Finding a vaccination site and getting vaccinated is like 'looking for a needle in a haystack'. We can do better - HWN
image by: Southern California
Much has been made of the stumbles and hiccups of America’s COVID-19 vaccine rollout, with justified frustration at the process, but the numbers don’t lie. American optimism, hard work and creativity have kept the program well on track compared to many nations around the world. As the military steps up to aid in the distribution in the coming days, we can look forward to even greater success to come.
The fact is that the U.S. has now administered more COVID-19 vaccines than any other nation on the planet, with over 35 million doses so far having reached their targets in American arms, and is by far the largest nation in the world to have already given more than 10 vaccines per hundred people.
Whatever the distribution problems of individual states or cherry-picked instances that grab clickbait headlines, this can hardly be termed a failure overall.
And America is just getting started. Last week President Biden announced plans to deploy more than 1,100 active duty military personnel to five mass vaccination sites across the country. As a part of his plan to create 100 such centers in his first month in office, the troops will be hitting the ground running in the next few weeks and vaccinating thousands more Americans each day.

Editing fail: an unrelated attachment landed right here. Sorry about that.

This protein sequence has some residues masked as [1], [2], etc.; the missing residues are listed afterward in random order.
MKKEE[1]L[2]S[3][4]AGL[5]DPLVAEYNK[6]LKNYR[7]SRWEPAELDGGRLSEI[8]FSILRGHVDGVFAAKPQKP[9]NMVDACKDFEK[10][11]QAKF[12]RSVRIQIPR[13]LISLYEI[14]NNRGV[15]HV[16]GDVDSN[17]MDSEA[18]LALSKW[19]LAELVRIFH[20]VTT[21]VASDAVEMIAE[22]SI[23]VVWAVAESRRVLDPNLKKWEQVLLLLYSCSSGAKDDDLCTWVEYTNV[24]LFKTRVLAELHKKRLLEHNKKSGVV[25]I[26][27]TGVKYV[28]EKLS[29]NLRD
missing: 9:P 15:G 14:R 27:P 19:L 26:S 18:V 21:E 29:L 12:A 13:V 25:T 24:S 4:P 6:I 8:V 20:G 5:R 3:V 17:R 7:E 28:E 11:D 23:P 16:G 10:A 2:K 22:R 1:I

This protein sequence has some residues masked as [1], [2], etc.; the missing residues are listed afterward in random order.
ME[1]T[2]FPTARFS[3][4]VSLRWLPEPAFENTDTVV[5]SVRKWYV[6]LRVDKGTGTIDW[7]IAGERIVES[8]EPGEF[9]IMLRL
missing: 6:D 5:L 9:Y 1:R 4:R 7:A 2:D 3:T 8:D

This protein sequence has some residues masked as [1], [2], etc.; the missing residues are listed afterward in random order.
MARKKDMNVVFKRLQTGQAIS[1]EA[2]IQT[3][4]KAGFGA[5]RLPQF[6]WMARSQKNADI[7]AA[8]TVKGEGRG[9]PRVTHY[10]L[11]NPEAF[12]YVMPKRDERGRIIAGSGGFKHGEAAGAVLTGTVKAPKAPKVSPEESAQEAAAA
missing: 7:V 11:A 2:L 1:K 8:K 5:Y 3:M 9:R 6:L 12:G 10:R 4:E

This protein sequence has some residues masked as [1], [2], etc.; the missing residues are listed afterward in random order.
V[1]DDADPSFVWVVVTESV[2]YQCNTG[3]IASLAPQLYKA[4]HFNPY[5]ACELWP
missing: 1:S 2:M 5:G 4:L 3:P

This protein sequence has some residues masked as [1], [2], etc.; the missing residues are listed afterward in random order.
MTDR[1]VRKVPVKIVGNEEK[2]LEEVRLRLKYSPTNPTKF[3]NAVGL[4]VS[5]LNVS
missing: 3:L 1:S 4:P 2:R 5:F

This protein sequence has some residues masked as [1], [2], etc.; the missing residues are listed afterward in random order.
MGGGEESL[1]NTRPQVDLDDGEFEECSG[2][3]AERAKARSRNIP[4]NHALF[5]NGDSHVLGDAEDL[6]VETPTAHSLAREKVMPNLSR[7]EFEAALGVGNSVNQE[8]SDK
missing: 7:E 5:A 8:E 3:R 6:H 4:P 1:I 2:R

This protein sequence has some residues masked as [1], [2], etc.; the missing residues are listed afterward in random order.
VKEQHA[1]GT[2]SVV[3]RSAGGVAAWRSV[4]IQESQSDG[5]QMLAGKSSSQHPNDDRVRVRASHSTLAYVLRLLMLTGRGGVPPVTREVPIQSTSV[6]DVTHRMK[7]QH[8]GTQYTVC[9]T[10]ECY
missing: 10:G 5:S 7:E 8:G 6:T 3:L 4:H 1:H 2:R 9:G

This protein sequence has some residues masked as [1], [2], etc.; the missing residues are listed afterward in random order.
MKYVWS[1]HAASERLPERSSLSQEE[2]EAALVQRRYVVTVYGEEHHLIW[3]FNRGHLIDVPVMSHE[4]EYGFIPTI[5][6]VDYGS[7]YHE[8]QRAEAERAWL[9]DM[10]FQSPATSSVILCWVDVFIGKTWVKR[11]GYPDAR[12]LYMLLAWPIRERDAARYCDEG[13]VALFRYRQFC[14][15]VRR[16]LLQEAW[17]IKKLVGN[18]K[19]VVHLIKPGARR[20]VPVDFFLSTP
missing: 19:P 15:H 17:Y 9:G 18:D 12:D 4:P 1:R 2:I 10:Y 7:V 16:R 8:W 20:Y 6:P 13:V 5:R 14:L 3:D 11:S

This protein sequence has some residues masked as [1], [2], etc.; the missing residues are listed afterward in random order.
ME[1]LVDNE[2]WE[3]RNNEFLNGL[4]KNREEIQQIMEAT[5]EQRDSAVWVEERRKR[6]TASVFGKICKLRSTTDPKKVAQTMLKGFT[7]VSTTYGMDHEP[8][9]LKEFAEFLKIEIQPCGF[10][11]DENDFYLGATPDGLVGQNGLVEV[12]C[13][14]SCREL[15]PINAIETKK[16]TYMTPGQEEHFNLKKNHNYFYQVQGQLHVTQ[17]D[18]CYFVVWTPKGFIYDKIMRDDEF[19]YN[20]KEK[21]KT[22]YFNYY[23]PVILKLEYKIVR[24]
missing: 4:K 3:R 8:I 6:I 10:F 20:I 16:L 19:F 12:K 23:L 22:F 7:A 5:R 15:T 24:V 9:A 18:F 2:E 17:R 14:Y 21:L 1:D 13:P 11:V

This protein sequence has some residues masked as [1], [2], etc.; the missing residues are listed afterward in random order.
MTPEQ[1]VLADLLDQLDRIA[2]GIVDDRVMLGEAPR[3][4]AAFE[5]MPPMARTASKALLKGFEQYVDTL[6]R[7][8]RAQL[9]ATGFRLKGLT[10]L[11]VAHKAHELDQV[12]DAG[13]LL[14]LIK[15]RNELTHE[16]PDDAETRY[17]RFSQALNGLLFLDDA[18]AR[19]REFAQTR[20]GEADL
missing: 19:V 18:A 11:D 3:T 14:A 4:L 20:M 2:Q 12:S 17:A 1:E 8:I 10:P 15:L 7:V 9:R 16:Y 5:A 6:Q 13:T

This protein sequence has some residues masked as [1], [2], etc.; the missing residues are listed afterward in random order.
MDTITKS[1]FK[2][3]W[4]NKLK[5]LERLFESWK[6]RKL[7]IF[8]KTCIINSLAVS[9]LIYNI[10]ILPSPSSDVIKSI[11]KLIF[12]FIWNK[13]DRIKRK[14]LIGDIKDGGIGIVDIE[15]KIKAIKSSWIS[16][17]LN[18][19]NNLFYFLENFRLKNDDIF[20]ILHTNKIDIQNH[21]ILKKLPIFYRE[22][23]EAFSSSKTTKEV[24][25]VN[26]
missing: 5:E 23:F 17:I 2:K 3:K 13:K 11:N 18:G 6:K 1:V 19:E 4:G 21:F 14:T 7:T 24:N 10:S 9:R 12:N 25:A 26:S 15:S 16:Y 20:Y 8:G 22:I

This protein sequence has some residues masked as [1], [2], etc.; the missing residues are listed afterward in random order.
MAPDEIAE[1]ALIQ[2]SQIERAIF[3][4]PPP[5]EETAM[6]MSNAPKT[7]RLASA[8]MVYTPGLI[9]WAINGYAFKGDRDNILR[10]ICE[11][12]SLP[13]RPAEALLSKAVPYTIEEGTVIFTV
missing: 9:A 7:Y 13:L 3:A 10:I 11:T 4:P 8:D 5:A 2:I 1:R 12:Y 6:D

This is on top of the use of the National Guard in individual states as well as the vaccination sites run by hospitals, local health departments, community health centers and more. And starting next week, thousands of retail pharmacies will join the battle as well, potentially vaccinating millions more as the doses become available.
The development of not one but multiple effective vaccines in record time is an American success story, driven by an unprecedented public-private partnership in the form of Operation Warp Speed and the guarantee of a large American market for vaccine producers. The greatest military in the world and an unparalleled free market network for health care providers promise to get that vaccine out to the American people on a scale and timeline truly never before seen in human history.
This is not the case everywhere in the world. While the United Kingdom has been a leader in vaccine distribution, the European Union that they just exited has struggled with mismanaged contracts for vaccine production, and massive shortages and delays. At one point, the beleaguered EU even briefly considered stopping vaccines from crossing the border into Northern Ireland to bolster their own supplies.
And America’s neighbor to the north, Canada, even further behind than most European nations, has just ignited controversy by deciding to dip into the vaccine supplies of the Covax program destined for small or poor countries unable to buy their own vaccine supplies.
By pulling together and using all of the resources at our disposal, the U.S. has been slowly but surely getting the job done. And we’re only getting better from here.
Source: Editorial staff, Reasons to be optimistic about U.S. vaccine rollout, Boston Herald, February 8, 2021.